ZX BASIC:Identifier

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Identifiers are used in your ZX BASIC program to define variable names, function names, subroutine names and labels. ZX Basic identifiers must start with a letter (a..z / A..Z) followed by an arbitrary number of letters and or digits. Original Sinclair BASIC allows spaces within variable names, but ZX BASIC does not (in fact, I found it a bit confusing!)

Some identifiers are reserved words. Most of them are either BASIC statements or functions. Functions return a value to be used in an expression whilst statements do not.

Note that there are a number of common statements that you may find in ZX BASIC programs that are not technically reserved words, but library functions. Some of the internal libraries form functions that may overlap with your subroutine and function names (such as POS). So while they may not be technically reserved, you should consider the library function names as ones you should avoid. Also, some Sinclair Basic statements are implemented as library functions, so you should be especially aware of identifiers of this type, such as INPUT, POINT and ATTR.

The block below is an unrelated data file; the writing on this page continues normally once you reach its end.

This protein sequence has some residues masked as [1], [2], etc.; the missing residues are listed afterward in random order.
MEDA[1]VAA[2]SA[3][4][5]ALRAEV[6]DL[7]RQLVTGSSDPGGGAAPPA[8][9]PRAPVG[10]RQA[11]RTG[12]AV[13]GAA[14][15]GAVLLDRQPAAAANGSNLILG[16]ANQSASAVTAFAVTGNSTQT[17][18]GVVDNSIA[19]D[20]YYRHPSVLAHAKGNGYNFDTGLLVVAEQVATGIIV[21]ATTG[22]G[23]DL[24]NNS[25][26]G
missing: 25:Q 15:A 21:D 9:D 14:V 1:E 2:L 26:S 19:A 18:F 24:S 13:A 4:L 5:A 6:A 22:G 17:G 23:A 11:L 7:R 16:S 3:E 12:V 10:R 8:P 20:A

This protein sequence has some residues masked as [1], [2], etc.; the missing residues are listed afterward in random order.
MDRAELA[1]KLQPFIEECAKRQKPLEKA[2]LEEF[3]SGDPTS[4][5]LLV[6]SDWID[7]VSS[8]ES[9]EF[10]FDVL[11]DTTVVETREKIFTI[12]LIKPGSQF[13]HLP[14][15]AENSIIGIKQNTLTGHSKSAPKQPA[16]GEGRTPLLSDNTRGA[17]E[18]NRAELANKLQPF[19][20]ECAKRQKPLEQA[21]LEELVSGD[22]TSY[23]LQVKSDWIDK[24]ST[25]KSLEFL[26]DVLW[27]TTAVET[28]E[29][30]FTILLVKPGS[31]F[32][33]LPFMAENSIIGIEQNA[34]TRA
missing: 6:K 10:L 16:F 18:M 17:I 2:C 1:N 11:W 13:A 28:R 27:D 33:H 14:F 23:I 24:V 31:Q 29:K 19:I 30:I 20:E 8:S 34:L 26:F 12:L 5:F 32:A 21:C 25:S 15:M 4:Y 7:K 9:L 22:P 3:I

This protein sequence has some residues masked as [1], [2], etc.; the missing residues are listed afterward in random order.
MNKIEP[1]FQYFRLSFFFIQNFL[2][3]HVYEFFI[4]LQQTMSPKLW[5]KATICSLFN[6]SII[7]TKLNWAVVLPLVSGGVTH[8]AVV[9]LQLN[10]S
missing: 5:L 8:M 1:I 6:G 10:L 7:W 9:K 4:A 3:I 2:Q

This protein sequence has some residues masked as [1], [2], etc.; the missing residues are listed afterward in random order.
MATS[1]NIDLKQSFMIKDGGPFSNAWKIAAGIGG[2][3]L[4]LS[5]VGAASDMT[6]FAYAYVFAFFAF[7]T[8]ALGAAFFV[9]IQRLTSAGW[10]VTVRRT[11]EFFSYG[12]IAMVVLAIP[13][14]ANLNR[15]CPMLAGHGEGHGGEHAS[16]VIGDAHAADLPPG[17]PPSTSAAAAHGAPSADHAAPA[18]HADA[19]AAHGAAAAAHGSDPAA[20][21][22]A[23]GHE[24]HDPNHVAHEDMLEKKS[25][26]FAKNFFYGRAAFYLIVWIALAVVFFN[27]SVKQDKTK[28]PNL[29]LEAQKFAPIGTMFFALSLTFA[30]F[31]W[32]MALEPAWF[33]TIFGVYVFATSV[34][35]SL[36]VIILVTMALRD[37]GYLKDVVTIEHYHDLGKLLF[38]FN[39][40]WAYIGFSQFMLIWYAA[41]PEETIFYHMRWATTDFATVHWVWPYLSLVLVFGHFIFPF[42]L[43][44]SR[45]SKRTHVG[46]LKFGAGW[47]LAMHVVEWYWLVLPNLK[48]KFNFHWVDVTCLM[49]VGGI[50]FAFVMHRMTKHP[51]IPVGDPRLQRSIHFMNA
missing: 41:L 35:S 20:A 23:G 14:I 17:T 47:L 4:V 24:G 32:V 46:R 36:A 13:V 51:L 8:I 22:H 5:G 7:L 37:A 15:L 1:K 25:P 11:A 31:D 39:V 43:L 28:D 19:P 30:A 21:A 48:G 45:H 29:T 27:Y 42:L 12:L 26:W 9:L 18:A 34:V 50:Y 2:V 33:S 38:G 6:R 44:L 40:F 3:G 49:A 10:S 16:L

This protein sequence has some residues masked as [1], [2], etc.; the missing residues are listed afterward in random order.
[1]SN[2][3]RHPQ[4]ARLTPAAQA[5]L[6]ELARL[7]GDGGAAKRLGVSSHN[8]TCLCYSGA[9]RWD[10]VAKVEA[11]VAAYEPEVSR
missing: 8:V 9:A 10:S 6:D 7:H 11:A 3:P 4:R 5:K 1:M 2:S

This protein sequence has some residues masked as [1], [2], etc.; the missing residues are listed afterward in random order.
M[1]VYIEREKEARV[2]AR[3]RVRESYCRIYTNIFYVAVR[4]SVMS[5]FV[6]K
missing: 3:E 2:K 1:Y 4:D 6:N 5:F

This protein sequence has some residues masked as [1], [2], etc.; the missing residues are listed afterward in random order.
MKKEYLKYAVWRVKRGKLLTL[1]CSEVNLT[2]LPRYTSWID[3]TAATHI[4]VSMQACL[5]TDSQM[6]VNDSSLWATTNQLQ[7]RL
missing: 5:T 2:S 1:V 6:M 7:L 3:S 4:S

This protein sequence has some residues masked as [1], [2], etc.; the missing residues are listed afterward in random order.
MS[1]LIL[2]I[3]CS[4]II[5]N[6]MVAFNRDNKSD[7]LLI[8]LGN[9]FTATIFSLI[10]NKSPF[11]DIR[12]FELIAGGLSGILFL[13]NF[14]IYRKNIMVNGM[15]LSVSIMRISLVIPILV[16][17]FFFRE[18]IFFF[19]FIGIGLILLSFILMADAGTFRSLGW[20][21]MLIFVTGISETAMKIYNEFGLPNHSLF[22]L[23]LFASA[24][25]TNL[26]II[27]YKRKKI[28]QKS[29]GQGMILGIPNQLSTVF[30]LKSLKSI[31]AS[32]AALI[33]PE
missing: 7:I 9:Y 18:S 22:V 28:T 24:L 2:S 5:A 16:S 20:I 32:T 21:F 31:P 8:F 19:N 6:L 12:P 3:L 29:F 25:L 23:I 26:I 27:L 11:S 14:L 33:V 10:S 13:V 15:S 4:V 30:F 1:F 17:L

Reserved Identifiers

The following identifiers are reserved words, and can't be used as variables, functions or labels. Reserved identifiers are case insensitive (it doesn't matter whether you write them in upper or lower case letters, or a mix of them). So PRINT, print and PrInT means all the same in ZX BASIC. On the other hand, non-reserved words can be either case sensitive or not (depending on the options) in effect.

Identifiers shown in bold are taken from the Sinclair BASIC (beware their meaning here might be different, however). Some of them has been marked as statements, functions or operators:

Inbuilt library Functions

You should also avoid defining (with a SUB or FUNCTION command) routines with the following names, as they are available in the internal library for your use, though you are almost certainly going to need to use #include before using them. Note that some Sinclair Basic words are listed here. Some Freebasic commands are also available through #include options for compatibility with freebasic.

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